Question 1:

Attached you will find a series of pictures taken with both my Sony NEX-5 and my Sony DSC HX7V.

The pictures are of a small flower in the yard, and when looking at them with the naked eye every detail stands out very clearly.

However the photographs of the flowers are not clear, showing little detail in the center of the flower, and even with post processing there is no change.

The series titled " NEX 1,2,3" were taken using RAW, Program Auto and with no post processing.

The series titled "DSC A,B,C were taken using jpeg , Program Auto and no post processing.

What suggestions, or settings, might you have to enable a clear focus of the entire flower, including the inner core?

Question 2:

Do you have, in your tutorials, a review of the use of the HSL feature in Lightroom 3? A description of the Hue, Saturation and Luminescent sliders for each color.

I have some understanding of each of the options and what the use is, but could use additional information.

Question 3:

In your latest response to me you made this comment:

Your report will be well received. Have you noticed under the “most read” sidebar widget.. your “Rick reviews the Sony E Mount 18-200mm” has received 968 views? I wish my work got that many..

I do not find the “most read” sidebar widget.. on my screens. Perhaps I do not have the latest Release downloaded.

You said you enjoyed questions so here are a few. LOL

Great first release of the weekly column and very enjoyable to read. Perhaps we have a budding Hemingway in our midst.

Thanks as always....



Sony NEX-5 with large APS-C sensor

Sony NEX-5 with large APS-C sensor


Sony DSC HX7V with much smaller 1.7 sensor

Sony DSC HX7V with much smaller 1.7 sensor


Rickster –

Nice to hear from you again. Would you settle for 2 out of 3 answers?  The instinct to bargain is deeply embedded after a total of ten years in the Kingdom.. ;o)


Question 1:

Yes, I can help you with this one and have you shooting clear flowers in just a few minutes.  Really. What we have in all six of your images is a shallow depth of field (DOF) which can easily be corrected by stopping down your aperture.  This means you’ll need to use either Manual or Aperture Priority and set your aperture to at least F11.

The theory of DOF can be found in these tutorials:

a.   Aperture: One of the Basics You Need to Know

b.   Depth of Field: A Useful Tool For Your Composition

c.   Playing With Depth of Field 

There are at least 3-4 other tutorials on depth of field.  It’s an important concept to master.


The DOF formula goes like this if you desire a shallow DOF:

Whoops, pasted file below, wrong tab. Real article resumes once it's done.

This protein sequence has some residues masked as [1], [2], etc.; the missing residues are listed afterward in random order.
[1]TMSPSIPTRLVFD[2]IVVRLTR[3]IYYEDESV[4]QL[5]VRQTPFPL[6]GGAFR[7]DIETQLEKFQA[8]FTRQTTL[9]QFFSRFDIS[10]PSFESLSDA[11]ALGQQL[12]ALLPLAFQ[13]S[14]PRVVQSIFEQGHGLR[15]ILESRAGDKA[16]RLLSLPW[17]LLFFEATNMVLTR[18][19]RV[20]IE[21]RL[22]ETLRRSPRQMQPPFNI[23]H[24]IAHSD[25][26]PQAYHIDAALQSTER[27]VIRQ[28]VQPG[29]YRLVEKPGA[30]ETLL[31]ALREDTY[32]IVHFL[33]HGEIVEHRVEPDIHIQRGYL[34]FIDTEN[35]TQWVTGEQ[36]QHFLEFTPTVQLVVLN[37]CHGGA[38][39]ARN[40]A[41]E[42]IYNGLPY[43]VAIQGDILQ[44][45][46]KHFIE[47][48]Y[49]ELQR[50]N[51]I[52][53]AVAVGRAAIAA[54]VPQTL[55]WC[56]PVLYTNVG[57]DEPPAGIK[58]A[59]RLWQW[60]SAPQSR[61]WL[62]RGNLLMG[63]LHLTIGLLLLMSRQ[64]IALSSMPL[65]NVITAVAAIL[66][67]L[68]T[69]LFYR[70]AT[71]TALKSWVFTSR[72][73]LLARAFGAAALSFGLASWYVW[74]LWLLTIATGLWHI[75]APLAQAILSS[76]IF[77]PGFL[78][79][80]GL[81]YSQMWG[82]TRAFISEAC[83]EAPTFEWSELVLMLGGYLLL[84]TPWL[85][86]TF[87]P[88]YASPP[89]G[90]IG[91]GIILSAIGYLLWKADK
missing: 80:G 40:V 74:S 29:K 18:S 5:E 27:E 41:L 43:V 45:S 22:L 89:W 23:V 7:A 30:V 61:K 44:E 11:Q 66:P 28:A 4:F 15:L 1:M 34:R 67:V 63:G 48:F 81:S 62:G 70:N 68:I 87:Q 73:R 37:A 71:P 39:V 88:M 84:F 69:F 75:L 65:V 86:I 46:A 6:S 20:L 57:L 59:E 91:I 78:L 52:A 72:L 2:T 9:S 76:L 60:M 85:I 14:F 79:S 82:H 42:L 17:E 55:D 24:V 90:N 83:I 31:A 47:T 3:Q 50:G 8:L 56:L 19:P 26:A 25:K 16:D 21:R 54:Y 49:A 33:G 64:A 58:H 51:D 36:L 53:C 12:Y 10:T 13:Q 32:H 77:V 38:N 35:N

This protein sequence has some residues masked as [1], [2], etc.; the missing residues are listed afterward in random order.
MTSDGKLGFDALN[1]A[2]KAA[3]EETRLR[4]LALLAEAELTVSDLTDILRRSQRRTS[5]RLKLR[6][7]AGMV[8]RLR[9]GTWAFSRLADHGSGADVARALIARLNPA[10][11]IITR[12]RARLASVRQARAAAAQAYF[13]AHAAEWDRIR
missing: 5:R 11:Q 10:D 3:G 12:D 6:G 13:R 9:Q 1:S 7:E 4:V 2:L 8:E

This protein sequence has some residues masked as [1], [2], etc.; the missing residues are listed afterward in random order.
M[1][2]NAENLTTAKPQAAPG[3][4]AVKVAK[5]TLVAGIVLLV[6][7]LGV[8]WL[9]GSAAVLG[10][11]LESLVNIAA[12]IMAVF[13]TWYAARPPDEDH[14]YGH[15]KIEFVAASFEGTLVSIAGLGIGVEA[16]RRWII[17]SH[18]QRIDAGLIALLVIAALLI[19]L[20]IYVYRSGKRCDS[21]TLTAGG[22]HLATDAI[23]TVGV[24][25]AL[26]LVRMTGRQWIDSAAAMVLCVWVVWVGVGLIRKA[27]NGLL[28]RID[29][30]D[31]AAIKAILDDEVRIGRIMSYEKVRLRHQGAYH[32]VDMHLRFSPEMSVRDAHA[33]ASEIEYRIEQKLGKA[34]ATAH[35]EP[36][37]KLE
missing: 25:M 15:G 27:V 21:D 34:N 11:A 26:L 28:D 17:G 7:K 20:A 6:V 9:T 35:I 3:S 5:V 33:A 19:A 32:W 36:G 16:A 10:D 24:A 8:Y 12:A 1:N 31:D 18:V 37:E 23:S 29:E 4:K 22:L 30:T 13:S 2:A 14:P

a. Increase focal length (for example, 200mm gives you less DOF than 50mm)

b. Increase aperture (for example, F2 gives you less DOF than F8)

c. Decrease focal distance (for example, 24 inches gives you less DOF than 100 inches)

d. Increase sensor size (for example, an APS-C sensors gives you less DOF than a point and shoot 1.7 sensor)

To put it simply, your focal distance was very short, your focal length long, and your aperture relatively wide.  The recipe for a shallow depth of field, in your case less than inches.  You nailed the focus on the stamen of the flower. ½ inch from the stamen you lost focus.  Make your settings F11-F22 to get the desired depth of field.

Here’s the problem with macros.  It’s hard to hold the flower still, a bit of wind can move it a lot.  As you stop down the lens your shutter speed greatly decreases making a tripod and shutter release mandatory, otherwise your image will be blurred.  You can increase the exposure to adjust for your decreased aperture by increasing the time your shutter is open, increasing the amount of light (use a reflector and bounce it in, or use a nice ring flash for macro work), or increasing your ISO.  Increasing your ISO of course will result in less detail, more noise, and loss of color depth.

The best macros are the result of much hard work and usually a tidy investment in gear.  The longer focal length helps, a quality tripod with a quality articulating head, a quality light source, and all the time and patience to set things up properly.  Many photographers even tie down the flower so the wind doesn’t move it.


Question 2:

No, I haven’t yet made a tutorial for HSL.  The HSL feature in Lightroom is a feature best used only after mastering the more basic controls like exposure, presence, detail, and lens/camera correction.  It’s also best done in a workshop environment because it’s highly visual.  I’ll remember this question when I start producing video tutorials later this year.


Question 3:

The Most Read Articles sidebar is on the right side of the What’s New page right below the Most Recent Sidebar which is right below the weather sidebar.  See the screen shot below:


The Most Read Articles sidebar is on the right side of the What’s New page right below the Most Recent Sidebar which is right below the weather sidebar.  See the screen shot below:


If you still can’t see it, it’s possible you’re browser hasn’t refreshed it’s history in ages.  Try holding down your Control key and then press your F5 key.  This will force the page to reload to the most recent rendition.  If this is the case, you need to investigate your browser settings to refresh your pages more often.  I’ve had the “Most Read Articles” sidebar in place for almost a year now.

You’re right, I do enjoy questions and these were some really good ones.  Let me know if you need more explanation on depth of field after you read a couple of the tutorials, and I’d like to see some more samples once you do.

Take care Rick


Please submit your questions to   All questions will be answered and most will show up in the weekly column.